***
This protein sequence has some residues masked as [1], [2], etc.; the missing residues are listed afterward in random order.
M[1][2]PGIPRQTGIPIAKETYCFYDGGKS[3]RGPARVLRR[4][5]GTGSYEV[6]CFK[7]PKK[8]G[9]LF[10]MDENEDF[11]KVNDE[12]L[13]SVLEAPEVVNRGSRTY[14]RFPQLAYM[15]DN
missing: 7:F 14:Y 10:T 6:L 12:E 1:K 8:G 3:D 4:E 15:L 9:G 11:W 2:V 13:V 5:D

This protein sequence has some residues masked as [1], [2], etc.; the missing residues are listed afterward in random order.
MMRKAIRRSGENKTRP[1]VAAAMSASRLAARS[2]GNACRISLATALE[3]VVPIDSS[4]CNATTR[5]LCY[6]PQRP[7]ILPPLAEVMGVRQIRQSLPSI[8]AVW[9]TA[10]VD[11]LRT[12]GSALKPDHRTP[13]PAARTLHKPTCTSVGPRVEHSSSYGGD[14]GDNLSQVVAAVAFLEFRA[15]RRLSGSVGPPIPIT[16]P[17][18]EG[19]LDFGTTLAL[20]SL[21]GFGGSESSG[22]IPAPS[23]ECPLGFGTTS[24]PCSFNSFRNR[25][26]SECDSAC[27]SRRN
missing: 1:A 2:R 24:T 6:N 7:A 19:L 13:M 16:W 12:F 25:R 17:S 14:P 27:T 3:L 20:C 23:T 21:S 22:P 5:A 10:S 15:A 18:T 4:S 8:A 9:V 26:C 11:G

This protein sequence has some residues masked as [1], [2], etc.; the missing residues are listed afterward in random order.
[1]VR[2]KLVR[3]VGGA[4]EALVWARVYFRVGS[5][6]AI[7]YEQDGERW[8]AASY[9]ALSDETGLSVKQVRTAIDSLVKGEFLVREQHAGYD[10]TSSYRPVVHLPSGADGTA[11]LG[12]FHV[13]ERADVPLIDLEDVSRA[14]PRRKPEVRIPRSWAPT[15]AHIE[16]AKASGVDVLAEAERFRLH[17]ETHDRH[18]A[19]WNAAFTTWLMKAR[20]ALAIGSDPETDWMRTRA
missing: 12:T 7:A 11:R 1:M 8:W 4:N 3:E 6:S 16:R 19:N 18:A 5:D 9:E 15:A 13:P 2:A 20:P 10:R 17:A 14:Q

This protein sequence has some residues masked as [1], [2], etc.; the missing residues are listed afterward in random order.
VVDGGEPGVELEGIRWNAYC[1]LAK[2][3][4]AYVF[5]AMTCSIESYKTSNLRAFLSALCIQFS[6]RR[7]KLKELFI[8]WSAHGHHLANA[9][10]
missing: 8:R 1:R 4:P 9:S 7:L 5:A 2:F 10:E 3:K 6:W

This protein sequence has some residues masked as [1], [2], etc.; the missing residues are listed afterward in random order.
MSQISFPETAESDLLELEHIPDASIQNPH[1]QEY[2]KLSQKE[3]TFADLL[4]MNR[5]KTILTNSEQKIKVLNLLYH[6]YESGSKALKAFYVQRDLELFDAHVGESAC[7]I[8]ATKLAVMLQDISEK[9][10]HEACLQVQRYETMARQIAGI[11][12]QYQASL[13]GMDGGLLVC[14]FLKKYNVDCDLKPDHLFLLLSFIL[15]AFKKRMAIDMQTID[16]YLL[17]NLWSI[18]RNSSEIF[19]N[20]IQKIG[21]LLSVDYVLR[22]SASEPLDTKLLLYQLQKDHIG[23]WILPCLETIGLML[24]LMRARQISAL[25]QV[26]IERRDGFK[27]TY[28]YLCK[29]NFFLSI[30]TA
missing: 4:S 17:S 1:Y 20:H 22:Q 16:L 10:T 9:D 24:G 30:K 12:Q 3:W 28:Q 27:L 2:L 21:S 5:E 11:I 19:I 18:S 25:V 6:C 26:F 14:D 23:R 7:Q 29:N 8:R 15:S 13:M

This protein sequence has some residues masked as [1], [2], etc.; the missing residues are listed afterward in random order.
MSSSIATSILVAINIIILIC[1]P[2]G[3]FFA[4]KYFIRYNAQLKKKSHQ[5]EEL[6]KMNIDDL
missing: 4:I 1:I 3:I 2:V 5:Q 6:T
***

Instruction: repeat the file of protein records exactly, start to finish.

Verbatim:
This protein sequence has some residues masked as [1], [2], etc.; the missing residues are listed afterward in random order.
M[1][2]PGIPRQTGIPIAKETYCFYDGGKS[3]RGPARVLRR[4][5]GTGSYEV[6]CFK[7]PKK[8]G[9]LF[10]MDENEDF[11]KVNDE[12]L[13]SVLEAPEVVNRGSRTY[14]RFPQLAYM[15]DN
missing: 7:F 14:Y 10:T 6:L 12:E 1:K 8:G 3:D 4:E 15:L 9:G 11:W 2:V 13:V 5:D

This protein sequence has some residues masked as [1], [2], etc.; the missing residues are listed afterward in random order.
MMRKAIRRSGENKTRP[1]VAAAMSASRLAARS[2]GNACRISLATALE[3]VVPIDSS[4]CNATTR[5]LCY[6]PQRP[7]ILPPLAEVMGVRQIRQSLPSI[8]AVW[9]TA[10]VD[11]LRT[12]GSALKPDHRTP[13]PAARTLHKPTCTSVGPRVEHSSSYGGD[14]GDNLSQVVAAVAFLEFRA[15]RRLSGSVGPPIPIT[16]P[17][18]EG[19]LDFGTTLAL[20]SL[21]GFGGSESSG[22]IPAPS[23]ECPLGFGTTS[24]PCSFNSFRNR[25][26]SECDSAC[27]SRRN
missing: 1:A 2:R 24:T 6:N 7:A 19:L 13:M 16:W 12:F 25:R 17:S 14:P 27:T 3:L 20:C 23:T 21:S 22:P 5:A 10:S 15:A 18:T 4:S 8:A 9:V 26:C 11:G

This protein sequence has some residues masked as [1], [2], etc.; the missing residues are listed afterward in random order.
[1]VR[2]KLVR[3]VGGA[4]EALVWARVYFRVGS[5][6]AI[7]YEQDGERW[8]AASY[9]ALSDETGLSVKQVRTAIDSLVKGEFLVREQHAGYD[10]TSSYRPVVHLPSGADGTA[11]LG[12]FHV[13]ERADVPLIDLEDVSRA[14]PRRKPEVRIPRSWAPT[15]AHIE[16]AKASGVDVLAEAERFRLH[17]ETHDRH[18]A[19]WNAAFTTWLMKAR[20]ALAIGSDPETDWMRTRA
missing: 12:T 7:A 11:R 1:M 8:W 4:N 3:E 6:S 16:R 19:N 18:A 5:D 9:E 15:A 13:P 2:A 20:P 10:R 17:A 14:Q

This protein sequence has some residues masked as [1], [2], etc.; the missing residues are listed afterward in random order.
VVDGGEPGVELEGIRWNAYC[1]LAK[2][3][4]AYVF[5]AMTCSIESYKTSNLRAFLSALCIQFS[6]RR[7]KLKELFI[8]WSAHGHHLANA[9][10]
missing: 8:R 1:R 4:P 9:S 7:L 5:A 2:F 10:E 3:K 6:W

This protein sequence has some residues masked as [1], [2], etc.; the missing residues are listed afterward in random order.
MSQISFPETAESDLLELEHIPDASIQNPH[1]QEY[2]KLSQKE[3]TFADLL[4]MNR[5]KTILTNSEQKIKVLNLLYH[6]YESGSKALKAFYVQRDLELFDAHVGESAC[7]I[8]ATKLAVMLQDISEK[9][10]HEACLQVQRYETMARQIAGI[11][12]QYQASL[13]GMDGGLLVC[14]FLKKYNVDCDLKPDHLFLLLSFIL[15]AFKKRMAIDMQTID[16]YLL[17]NLWSI[18]RNSSEIF[19]N[20]IQKIG[21]LLSVDYVLR[22]SASEPLDTKLLLYQLQKDHIG[23]WILPCLETIGLML[24]LMRARQISAL[25]QV[26]IERRDGFK[27]TY[28]YLCK[29]NFFLSI[30]TA
missing: 4:S 17:S 1:Y 20:H 22:Q 16:L 10:T 9:D 24:G 30:K 12:Q 3:W 28:Q 27:L 2:L 21:S 5:E 11:I 19:I 18:S 25:V 6:C 26:F 14:D 23:R 7:Q 29:N 8:R 15:S 13:M

This protein sequence has some residues masked as [1], [2], etc.; the missing residues are listed afterward in random order.
MSSSIATSILVAINIIILIC[1]P[2]G[3]FFA[4]KYFIRYNAQLKKKSHQ[5]EEL[6]KMNIDDL
missing: 4:I 1:I 3:I 2:V 5:Q 6:T